After the performance, Puckette explained to me that he had created the electronic platform for the work, which he then taught to Manoury, who realised the work’s orchestration. I discovered that Puckette was officially listed as a collaborator on the work, an element that would have been worthwhile to add to a program. The improvisation that I had heard was a result of the programming. The computer “knew” the score and followed the singer, anticipating events and responding to them in real time. To me, this represented an aspect of artificial intelligence which emulated the skills of great musicians from any style.

Snapper’s own composition, Double Voiced, provided a different approach to singer-electronics interaction that sounded more like an ensemble. An array of electronic textures provided richly harmonised choral accompaniment, counterpoint and immediate responses to the vocalist, sometimes in the manner of a duet. The use of a huge digital reverb, in contrast to the room’s acoustics, was an auditory pleasure. In places, the electronics’ timbre resembled the sounds of extended techniques on acoustic instruments.

At other times the electronics sounded like hysterical laughing. Sometimes it was difficult to distinguish the live vocal from the processed sound, a feature particular to this work. One of the difficulties as an audience member at this festival was the omission of program notes for all performances. I think this is problematic because it is hard to frame and contextualise works without some background. It could be suggested that this is an elitist approach that is not interested in cultivating audiences from outside the new-music scene.

For example, the text to Illud Etiam, another Australian premiere by Manoury, had been impenetrable to me until after the performance. It was clear that the piece had a religious context and some parts of the text were in latin. The religious connotations were reinforced by the sounds of electronic bells which permeate the work like a Yamaha dx-7 on steroids! By looking online I discovered that the work was inspired by scenes from Bergman’s film Seventh Seal, which deals with issues around sorcery. The text is a blend of an original medieval text and a poem by Louise Labe. While the singer plays the dual roles of inquisitor and victim, the dynamic intensity of her voice triggers “sound flames”. In this case, the greater the volume, the greater the degree of instability in the electronics. According to Manoury, the fire represents both punishment and the woman’s desire to be consumed.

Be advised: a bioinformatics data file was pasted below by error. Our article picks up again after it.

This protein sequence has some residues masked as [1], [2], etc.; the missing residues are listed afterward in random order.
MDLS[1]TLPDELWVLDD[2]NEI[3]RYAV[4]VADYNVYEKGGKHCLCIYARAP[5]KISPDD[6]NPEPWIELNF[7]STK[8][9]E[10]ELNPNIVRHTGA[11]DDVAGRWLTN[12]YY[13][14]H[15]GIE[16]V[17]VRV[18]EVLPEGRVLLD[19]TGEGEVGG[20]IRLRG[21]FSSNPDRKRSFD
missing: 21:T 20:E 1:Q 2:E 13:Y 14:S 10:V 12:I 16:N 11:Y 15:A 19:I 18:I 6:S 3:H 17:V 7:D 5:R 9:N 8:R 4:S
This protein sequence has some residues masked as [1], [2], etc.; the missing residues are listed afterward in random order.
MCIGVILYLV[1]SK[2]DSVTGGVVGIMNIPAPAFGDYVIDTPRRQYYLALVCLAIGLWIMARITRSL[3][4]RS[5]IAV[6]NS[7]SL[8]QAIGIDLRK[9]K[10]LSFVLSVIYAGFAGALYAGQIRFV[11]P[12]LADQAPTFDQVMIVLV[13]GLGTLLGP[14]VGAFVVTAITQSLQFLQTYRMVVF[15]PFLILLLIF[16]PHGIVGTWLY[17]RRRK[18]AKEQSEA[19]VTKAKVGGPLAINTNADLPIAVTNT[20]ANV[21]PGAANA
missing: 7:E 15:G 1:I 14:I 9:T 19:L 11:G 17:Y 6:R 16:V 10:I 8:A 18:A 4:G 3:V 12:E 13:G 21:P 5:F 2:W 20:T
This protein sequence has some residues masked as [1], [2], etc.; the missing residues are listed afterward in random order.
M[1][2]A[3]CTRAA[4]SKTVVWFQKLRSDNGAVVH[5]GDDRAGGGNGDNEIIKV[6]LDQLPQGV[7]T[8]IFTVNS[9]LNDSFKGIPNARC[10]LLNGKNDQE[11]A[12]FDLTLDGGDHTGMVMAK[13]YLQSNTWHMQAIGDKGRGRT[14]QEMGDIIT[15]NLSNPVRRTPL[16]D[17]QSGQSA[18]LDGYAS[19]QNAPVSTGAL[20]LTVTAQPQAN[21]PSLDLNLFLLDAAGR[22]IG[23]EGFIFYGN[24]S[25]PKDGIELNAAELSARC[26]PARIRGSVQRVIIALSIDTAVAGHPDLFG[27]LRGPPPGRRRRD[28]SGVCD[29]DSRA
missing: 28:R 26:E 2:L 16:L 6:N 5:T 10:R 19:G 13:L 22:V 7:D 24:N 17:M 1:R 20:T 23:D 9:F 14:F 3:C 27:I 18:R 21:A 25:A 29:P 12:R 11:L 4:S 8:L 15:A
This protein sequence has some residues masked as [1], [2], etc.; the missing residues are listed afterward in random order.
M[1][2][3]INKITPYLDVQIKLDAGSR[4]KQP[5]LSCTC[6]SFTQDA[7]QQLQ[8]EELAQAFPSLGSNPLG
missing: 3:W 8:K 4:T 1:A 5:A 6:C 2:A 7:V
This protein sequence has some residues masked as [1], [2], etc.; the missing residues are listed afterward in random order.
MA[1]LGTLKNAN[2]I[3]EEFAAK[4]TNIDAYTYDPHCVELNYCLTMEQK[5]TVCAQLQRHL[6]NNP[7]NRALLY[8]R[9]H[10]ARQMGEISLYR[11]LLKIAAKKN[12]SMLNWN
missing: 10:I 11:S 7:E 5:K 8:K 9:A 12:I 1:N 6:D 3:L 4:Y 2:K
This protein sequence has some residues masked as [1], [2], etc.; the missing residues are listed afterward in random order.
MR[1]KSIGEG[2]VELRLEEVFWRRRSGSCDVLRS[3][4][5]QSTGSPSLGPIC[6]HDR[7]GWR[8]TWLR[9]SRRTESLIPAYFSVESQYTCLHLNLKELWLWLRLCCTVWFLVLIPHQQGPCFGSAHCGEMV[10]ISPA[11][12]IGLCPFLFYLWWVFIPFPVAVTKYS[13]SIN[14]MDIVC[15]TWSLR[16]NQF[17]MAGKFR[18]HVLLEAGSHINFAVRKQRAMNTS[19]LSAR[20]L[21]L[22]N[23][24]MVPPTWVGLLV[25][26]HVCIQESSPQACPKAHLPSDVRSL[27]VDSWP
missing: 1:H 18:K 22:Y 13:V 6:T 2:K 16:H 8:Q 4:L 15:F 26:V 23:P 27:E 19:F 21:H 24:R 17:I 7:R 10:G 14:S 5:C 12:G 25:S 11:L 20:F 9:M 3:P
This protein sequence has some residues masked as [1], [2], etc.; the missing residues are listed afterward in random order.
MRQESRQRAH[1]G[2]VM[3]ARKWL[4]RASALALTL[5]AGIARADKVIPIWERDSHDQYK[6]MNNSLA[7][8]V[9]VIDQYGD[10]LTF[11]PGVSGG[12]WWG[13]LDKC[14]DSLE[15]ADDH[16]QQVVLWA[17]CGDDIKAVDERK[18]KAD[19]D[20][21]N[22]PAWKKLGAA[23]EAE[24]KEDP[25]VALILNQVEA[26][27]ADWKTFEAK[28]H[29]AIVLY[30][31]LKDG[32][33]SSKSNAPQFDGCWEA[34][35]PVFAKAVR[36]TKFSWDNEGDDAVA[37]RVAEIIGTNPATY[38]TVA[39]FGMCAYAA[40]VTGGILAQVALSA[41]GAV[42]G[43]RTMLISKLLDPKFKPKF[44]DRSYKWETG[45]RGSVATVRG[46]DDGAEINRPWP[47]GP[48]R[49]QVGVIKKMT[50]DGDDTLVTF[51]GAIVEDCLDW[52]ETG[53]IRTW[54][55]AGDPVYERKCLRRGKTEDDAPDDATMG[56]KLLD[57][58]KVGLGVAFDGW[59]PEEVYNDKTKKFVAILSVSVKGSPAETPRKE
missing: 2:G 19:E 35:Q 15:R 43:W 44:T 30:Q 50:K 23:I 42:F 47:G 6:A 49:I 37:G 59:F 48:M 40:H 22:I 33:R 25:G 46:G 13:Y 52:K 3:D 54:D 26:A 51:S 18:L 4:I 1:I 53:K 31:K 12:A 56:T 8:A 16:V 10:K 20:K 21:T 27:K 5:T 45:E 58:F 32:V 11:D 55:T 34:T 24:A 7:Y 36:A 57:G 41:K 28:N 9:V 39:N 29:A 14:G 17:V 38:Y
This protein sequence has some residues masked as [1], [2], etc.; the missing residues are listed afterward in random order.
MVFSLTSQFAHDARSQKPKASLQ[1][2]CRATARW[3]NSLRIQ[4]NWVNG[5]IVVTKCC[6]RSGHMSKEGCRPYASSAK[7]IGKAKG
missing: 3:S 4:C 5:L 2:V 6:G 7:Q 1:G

Early into the performance it surprised me to realise that this concert was essentially a traditional vocal recital. A freshness and excitement (the experimental) was added to this through the use of a distinctive timbral palette, computer indeterminacy and improvisational elements. Despite the incredible volume and quality of audio production, there is not the same sense of deep immersion that one feels when an orchestra is accompanying a soloist. For example, Snapper maintained a sense of character throughout the performance, except in moments where she was waiting for a response from the electronics. However, I’m sure this is something that could be developed, if it needed to be Is it the result of the piece having an improvisational aspect to it and the artist simply needing to tune in to a spontaneous electronic response? Snapper and Puckette’s use of experimental music making within the context of traditional staging and presentation contributed to a successful and deeply engaging performance.

Juliana Snapper and Miller Puckette
Illud Etiam
Bendigo Bank Theatre
Bendigo International Festival of Exploratory Music
3 September 2017

En Écho, Philippe Manoury; Double Voiced, Juliana Snapper; Illud Etiam, Philippe Manoury.

BIFEM: Peter Dumsday and Samuel Dunscombe, Pluton

Peter Dumsday and Samuel Dunscombe